Jay Dickey and Mark Rosenberg on Dec. 3, 2013, in Barton, Ark. (Mark Rosenberg/Taskforce)

Mark Rosenberg calls Jay Dickey every so often just to see how he’s doing. Both men are in their 70s now. They trade health updates. They share news about their families. Mark once opened some doors for Jay’s daughter to land a job. Jay offered advice when Mark’s son was having problems. These phone calls, connecting one man in Atlanta with another in Pine Bluff, Ark., have become anticipated moments in their lives.

“He’s just an extraordinary guy,” Jay says.

“He’s such a kind and caring person,” says Mark.

Their relationship is also an unlikely one. Twenty years ago, these two men were enemies on opposite sides of the nation’s gun debate. Their distrust was so deep and well known, they were warned to avoid each other.

Mark Rosenberg (Bill O'Leary/The Washington Post)

Back then, Jay was Rep. Jay Dickey (R-Ark.), the National Rifle Association’s self-described point man on the Hill. And Mark was Dr. Mark Rosenberg, a champion of gun-violence research at the Centers for Disease Control and Prevention.

When they clashed in person for the first time in April 1996, it was a meeting that would ripple across the years and into the present. It quickly led to the CDC’s controversial decision to halt its gun-violence research. Dickey declared victory. Rosenberg lost his job. And for two decades, the CDC has refused to investigate shootings as a public health problem, a position that even presidential pleas and strings of mass shootings have proved powerless to reverse.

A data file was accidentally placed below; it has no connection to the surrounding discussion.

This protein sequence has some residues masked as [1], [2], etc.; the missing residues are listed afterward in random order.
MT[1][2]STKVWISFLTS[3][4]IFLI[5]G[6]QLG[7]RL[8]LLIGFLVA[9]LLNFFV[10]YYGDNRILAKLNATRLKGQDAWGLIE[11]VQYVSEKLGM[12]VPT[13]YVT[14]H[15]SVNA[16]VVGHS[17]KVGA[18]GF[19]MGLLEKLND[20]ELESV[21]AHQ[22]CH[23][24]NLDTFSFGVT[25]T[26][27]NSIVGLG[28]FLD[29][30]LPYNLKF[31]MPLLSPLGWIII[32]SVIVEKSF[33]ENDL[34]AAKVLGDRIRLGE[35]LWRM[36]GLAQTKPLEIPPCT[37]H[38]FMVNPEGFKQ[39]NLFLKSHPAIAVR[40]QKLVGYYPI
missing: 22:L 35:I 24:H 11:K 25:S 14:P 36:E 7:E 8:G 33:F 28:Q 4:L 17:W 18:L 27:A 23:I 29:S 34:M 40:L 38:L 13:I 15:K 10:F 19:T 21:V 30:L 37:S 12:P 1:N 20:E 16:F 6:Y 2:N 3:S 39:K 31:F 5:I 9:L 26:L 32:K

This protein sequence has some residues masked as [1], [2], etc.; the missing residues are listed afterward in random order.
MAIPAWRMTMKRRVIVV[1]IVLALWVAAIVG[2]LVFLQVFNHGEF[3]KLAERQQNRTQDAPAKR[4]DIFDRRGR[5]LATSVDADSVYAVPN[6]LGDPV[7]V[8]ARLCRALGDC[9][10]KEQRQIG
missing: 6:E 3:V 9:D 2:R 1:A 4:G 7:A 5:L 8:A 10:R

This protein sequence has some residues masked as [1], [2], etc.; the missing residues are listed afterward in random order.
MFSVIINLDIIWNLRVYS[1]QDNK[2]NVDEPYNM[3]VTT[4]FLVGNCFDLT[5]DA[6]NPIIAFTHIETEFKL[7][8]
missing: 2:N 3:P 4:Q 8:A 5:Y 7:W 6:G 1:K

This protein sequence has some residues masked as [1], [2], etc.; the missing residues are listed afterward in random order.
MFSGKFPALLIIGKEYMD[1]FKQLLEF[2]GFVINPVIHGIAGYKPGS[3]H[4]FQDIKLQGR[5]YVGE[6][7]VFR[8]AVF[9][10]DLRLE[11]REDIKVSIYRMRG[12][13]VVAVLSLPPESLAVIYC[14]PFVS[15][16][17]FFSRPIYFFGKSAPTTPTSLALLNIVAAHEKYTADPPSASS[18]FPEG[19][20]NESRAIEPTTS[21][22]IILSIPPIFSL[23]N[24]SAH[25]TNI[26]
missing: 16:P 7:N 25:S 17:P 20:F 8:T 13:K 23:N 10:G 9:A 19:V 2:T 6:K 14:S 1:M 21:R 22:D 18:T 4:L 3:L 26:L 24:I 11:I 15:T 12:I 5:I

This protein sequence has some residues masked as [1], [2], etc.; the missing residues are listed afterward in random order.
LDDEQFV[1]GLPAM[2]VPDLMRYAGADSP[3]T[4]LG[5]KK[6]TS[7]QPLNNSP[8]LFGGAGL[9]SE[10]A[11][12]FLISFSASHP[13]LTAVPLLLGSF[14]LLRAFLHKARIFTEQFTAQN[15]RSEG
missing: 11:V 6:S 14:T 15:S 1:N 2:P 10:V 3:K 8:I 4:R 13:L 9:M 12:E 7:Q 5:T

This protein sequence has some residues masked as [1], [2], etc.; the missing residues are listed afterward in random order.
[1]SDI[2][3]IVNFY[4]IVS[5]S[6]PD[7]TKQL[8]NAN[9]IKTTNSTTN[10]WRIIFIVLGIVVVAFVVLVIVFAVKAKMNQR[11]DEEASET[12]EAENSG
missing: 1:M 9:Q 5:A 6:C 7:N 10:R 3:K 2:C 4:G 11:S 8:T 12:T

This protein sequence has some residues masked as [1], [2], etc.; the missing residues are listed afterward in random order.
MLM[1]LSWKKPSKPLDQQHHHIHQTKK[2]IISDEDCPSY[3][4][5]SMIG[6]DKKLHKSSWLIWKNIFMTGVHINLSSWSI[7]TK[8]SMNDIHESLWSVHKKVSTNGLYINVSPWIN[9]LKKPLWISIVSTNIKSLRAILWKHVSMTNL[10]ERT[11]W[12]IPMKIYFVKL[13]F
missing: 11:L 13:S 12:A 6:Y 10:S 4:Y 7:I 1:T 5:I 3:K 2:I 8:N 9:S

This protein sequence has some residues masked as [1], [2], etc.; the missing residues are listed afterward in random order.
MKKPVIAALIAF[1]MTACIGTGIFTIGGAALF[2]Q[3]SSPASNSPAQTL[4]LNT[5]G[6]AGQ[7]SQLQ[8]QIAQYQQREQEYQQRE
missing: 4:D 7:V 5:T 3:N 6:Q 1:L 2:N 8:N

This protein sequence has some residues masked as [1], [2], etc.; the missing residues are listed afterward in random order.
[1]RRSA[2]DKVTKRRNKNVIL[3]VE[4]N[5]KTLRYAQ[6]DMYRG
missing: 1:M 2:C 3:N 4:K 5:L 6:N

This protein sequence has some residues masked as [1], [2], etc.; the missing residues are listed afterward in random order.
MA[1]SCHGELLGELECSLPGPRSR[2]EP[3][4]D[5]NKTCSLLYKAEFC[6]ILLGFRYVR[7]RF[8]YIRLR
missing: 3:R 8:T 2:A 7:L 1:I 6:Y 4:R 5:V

Today, the gun debate is still shaped by what happened between these two men. They now say what happened was a mistake, one that has spurred on gun violence’s tragic toll.

As the 2016 presidential hopefuls offer competing visions of how to deal with shootings — with everything on the table from stricter gun laws to expanding gun rights — these two men are trying to get their message out. They believe they have a solution. But they are not sure that anyone, on either side, wants to hear it.

‘Can you stop violence?’

The official topic of the House Appropriations subcommittee hearing on April 30, 1996, was the CDC’s budget. But everyone knew the real focus was the agency’s study of gun violence.

The CDC had just started to think about violence as a disease: If you studied it, you might learn how to prevent it. Little was known about a problem that causes roughly 70,000 injuries and 30,000 deaths a year, many of them suicides and accidents.

In 1993, a rigorous CDC-funded study in the New England Journal of Science found that firearms kept at home greatly increased the risk of homicide by a family member or close acquaintance, rather than offering self-protection.

Jay Dickey, in 1999, when he was in the House. (Rep. Jay Dickey's Office via KRT)

That finding fired up the opposition. Gun violence is a criminal justice problem, not a public health one, they argued. The NRA in particular accused the CDC of being overtly anti-gun.

The NRA urged its congressional allies to target the CDC’s funding: the $2.6 million spent annually on gun-violence research. And Dickey proudly led the charge.